# Keras LSTM to Java

We have lot of amazing frameworks for deep learning which allow us easy and fast prototyping and learning complex architectures even not thinking about what happening inside of them. But sometimes you need to deploy your model somewhere… let’s say where you can’t use your favorite

`from keras.layers.recurrent import LSTM`

I recently faced this problem, when I had to deploy recurrent neural network for action recognition trained in Keras in Java. My client doesn’t want to use some microservices architecture, he wants everything in Java and basta cosi :)

So, let’s see how we can do it.

# Loading weights from trained model

First, I trained 2-layers LSTM model with softmax on the top, classifying in 3 classes:

Embedding is vector length of 11, hidden units = 15.

First, let’s load our weights from *.hdf5 *file and see the structure:

Output looks like this:

/layer_0/param_0 (11L, 15L)

/layer_0/param_1 (15L, 15L)

/layer_0/param_10 (15L, 15L)

/layer_0/param_11 (15L,)

/layer_0/param_2 (15L,)

/layer_0/param_3 (11L, 15L)

/layer_0/param_4 (15L, 15L)

/layer_0/param_5 (15L,)

/layer_0/param_6 (11L, 15L)

/layer_0/param_7 (15L, 15L)

/layer_0/param_8 (15L,)

/layer_0/param_9 (11L, 15L)

/layer_1/param_0 (15L, 15L)

/layer_1/param_1 (15L, 15L)

/layer_1/param_10 (15L, 15L)

/layer_1/param_11 (15L,)

/layer_1/param_2 (15L,)

/layer_1/param_3 (15L, 15L)

/layer_1/param_4 (15L, 15L)

/layer_1/param_5 (15L,)

/layer_1/param_6 (15L, 15L)

/layer_1/param_7 (15L, 15L)

/layer_1/param_8 (15L,)

/layer_1/param_9 (15L, 15L)

/layer_2/param_0 (15L, 3L)

/layer_2/param_1 (3L,)[lstm_1_W_i, lstm_1_U_i, lstm_1_b_i, lstm_1_W_c, lstm_1_U_c, lstm_1_b_c, lstm_1_W_f, lstm_1_U_f, lstm_1_b_f, lstm_1_W_o, lstm_1_U_o, lstm_1_b_o]

[lstm_2_W_i, lstm_2_U_i, lstm_2_b_i, lstm_2_W_c, lstm_2_U_c, lstm_2_b_c, lstm_2_W_f, lstm_2_U_f, lstm_2_b_f, lstm_2_W_o, lstm_2_U_o, lstm_2_b_o]

[dense_1_W, dense_1_b]

param_0, param_1 doesn’t look very representative, I can’t understand what these weights are responsible for. But output of *layer.trainable_weights* shows us exactly what we want. And if we check one of the most popular tutorials in LSTMs… We are just lucky! Notations of weight matrices are the same! We can understand, that param_0 is just W_i, param_1 — U_i and so on.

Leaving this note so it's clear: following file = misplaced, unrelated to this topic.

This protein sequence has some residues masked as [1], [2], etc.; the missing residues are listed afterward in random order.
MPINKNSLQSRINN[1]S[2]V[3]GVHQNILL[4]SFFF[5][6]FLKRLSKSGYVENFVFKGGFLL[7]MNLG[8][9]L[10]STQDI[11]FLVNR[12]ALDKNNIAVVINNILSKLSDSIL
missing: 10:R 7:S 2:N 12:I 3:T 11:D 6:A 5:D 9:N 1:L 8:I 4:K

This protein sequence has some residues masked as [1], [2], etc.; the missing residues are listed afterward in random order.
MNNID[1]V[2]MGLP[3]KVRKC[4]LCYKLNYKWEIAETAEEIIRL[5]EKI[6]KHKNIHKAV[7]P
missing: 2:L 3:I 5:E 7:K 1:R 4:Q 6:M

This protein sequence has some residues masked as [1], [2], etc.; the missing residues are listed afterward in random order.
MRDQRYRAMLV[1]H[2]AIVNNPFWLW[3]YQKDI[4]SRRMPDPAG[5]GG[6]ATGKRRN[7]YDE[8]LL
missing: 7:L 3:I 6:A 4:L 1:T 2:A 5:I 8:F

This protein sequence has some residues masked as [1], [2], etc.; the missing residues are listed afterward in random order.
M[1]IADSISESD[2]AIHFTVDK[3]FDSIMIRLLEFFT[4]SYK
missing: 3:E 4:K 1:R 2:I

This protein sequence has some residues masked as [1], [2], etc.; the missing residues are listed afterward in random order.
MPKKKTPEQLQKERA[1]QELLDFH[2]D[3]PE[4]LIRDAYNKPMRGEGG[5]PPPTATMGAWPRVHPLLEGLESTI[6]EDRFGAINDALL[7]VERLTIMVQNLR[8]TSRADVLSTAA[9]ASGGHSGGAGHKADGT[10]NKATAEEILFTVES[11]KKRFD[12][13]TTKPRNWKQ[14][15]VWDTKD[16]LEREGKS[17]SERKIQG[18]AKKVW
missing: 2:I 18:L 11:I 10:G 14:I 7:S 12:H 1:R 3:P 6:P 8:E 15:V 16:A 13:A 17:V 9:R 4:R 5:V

Now let’s save matrices in easy to read format:

`for i, l in enumerate(layers):`

for key in l.keys():

np.savetxt(‘./weights/’ + str(i) + ‘_’ + key +’.txt’, l[key])

Now they are nicely stored as .txt files looking like:

1.118575707077980042e-01 6.875121593475341797e-01 -6.481686234474182129e-01 -1.580208778381347656e+00 4.655661880970001221e-01 5.263564586639404297e-01 8.121936023235321045e-02 -3.387819603085517883e-02 3.302907645702362061e-01 5.148626565933227539e-01 -5.716431140899658203e-01 2.599978260695934296e-02 -1.588541269302368164e-01 1.211983323097229004e+00 -6.513738632202148438e-01......................

# Java LSTM from scratch

I am going to follow mentioned above tutorial for implementing LSTM. For all details check out code on Github, here are just some parts of it.

First, I decided to use jblas for matrices routines, we will use them a lot.

Let’s write method to load every saved weight matrix:

We also need classes for:

You can check them out on Github, here I just post code for forward propagation routine in LSTM. Everything is pretty straightforward, just step-by-step matrices multiplications (carefully think about dimensions!).

To build our network we can use next approach (yeah-yeah, just making it look prettier, adding layers like in Keras :D)

Just left to check results and compare them to Keras output. They are the same :)

# Conclusions

Actually, it was a nice exercise to code some math, especially when you are used to use “out-of-box” instruments. Also it shows, that LSTMs are not that complicated in implementation and in case of need you can always port it to any language to make it work on any devices.

Thank you for attention!

P.S.

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